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These principles can be applied to anything. I don't even play Tennis. I still loved the book.
Chapter 1 - Reflections on the Mental Side of Tennis
To best learn, you must not think about what you are doing right or wrong, because then you'll do it wrong.
It must be done automatically, "out of mind" or "unconsciously", so to say.
You learn by imitating others, and you learn what to immitate by seeing what they are doing and repeatedly imagining yourself doing it.
Chapter 2 - The Discovery of the Two Selves
Teller = Self 1
Doer = Self 2
Self 1 gives orders to Self 2.
Self 1 is bossy and very critical of Self 2.
Self 1 does not trust in Self 2.
Self 1 is to blame, but blames Self 2, which reduces confidence in Self 2 further. This results in even worse performance.
Make Self 1 not think, or make it think about something else so that Self 2 can do its thing.
Chapter 3 - Quieting Self
Harmony between the two selves exists only when the ego-mind, Self 1, is quiet and focused.
Only then can peak performance be reached.
Skills required to quiet Self 1:
Letting go of judgements
Chapter 4 - Trusting Self
Self 2 is your body. Everything in it.
Let Self 2 make it happen - do not interfere.
Think of how a child learns to walk. It's mother doesn't scold it because it falls, nor does it judge itself.
If your body doesn't know how to do something, let it learn.
How to learn: Observe - absorb it visually. Feel how it is to imitate the actions.
How to talk to Self 2:
Ask for results. Tell your body to "do whatever you have to do to get there" - and then just let it happen.
Chapter 5 - Discovering Technique
The best use of technical knowledge is as a hint towards a desired destination.
Chapter 6 - Changing Habits
When you learn how to change your habits, it is relatively simple to learn which ones to change.
Once you learn how to learn, you only have to discover what is worth learning.
Grooves (patterns) build up - which are more likely to repeat - because when you perform an action, you are increasing the probability of you performing that action again.
Grooves = habits. If you have bad habits, start new ones.
Step by step guide to making those changes:
Chapter 7 - Concentration: Learning to Focus
Fighting Self 1 and ordering it to be quiet does not work. You must distract it by learning to focus it.
The best way to increase concentration through sight is to focus on something subtle, not easily perceived.
It is very difficult to focus for extended periods of time. That is why the best way to remain focused is to get interested in what you are focused on.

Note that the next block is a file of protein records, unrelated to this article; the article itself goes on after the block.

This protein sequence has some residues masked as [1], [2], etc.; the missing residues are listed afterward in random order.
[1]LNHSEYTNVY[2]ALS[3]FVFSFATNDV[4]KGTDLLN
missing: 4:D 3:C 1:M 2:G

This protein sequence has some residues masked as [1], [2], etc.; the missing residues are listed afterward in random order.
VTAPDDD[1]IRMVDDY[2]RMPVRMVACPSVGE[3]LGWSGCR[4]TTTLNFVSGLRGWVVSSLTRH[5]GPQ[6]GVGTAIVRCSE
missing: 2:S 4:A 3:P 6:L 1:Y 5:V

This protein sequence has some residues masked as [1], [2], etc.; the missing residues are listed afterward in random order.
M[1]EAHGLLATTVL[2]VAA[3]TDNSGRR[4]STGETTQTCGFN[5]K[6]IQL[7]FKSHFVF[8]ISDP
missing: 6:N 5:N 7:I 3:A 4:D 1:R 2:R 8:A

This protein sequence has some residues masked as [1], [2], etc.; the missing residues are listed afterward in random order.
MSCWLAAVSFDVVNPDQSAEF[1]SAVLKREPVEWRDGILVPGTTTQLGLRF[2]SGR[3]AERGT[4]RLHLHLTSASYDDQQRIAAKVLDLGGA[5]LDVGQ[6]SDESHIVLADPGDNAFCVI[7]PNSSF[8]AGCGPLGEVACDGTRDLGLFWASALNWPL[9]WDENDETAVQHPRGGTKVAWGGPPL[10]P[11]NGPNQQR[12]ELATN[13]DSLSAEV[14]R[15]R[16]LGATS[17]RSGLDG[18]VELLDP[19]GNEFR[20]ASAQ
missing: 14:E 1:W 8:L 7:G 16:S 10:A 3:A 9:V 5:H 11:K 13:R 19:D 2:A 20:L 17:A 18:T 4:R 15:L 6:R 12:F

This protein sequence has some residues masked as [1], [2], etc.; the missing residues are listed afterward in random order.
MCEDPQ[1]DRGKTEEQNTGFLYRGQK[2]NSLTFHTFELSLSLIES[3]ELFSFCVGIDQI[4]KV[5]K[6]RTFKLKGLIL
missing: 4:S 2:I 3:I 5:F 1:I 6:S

No matter how many times you've seen it.
Not assuming you already know is a powerful principle of focus.
The greatest lapses in concentration come when we allow our minds to project what is about to happen or to dwell on what has happened.
How can we then stay in the present?
Practice. When your mind starts to leak away, simply bring it gently back.
Chapter 8 - Games People Play on the Court
Chapter 9 - The Meaning of Competition
It is when competition is used as a means of creating a self-image relative to others that the worst in a person tends to come out.
If you are secretly afraid that by performing badly or losing the match may be taken to mean that you are less of a man, naturally you will be more upset with yourself for making a mistake. This only makes it harder to perform at the highest levels.
The only competitor you have in life is yourself. Do not compare yourself to others, compare yourself to the you of yesterday.
Winning is overcoming obstacles to reach a goal, but the value in winning is only as great as the value of the goal reached.
The process can be more rewarding than the victory itself.
Instead of hoping that your opponent makes a mistake, hope that he performs well. That will only serve to challenge you, and therefore, improve you.
Chapter 10 - The Inner Game Off the Court
Perhaps the most indispensable tool for human beings in modern times is the ability to remain calm in the midst of rapid and unsettling changes.
The ones who best survive the present age are the ones Kipling described as "those who can keep their heads while all about are losing theirs".
Inner stability is reached by acquiring the ability to see the true nature of what is happening and to respond appropriately.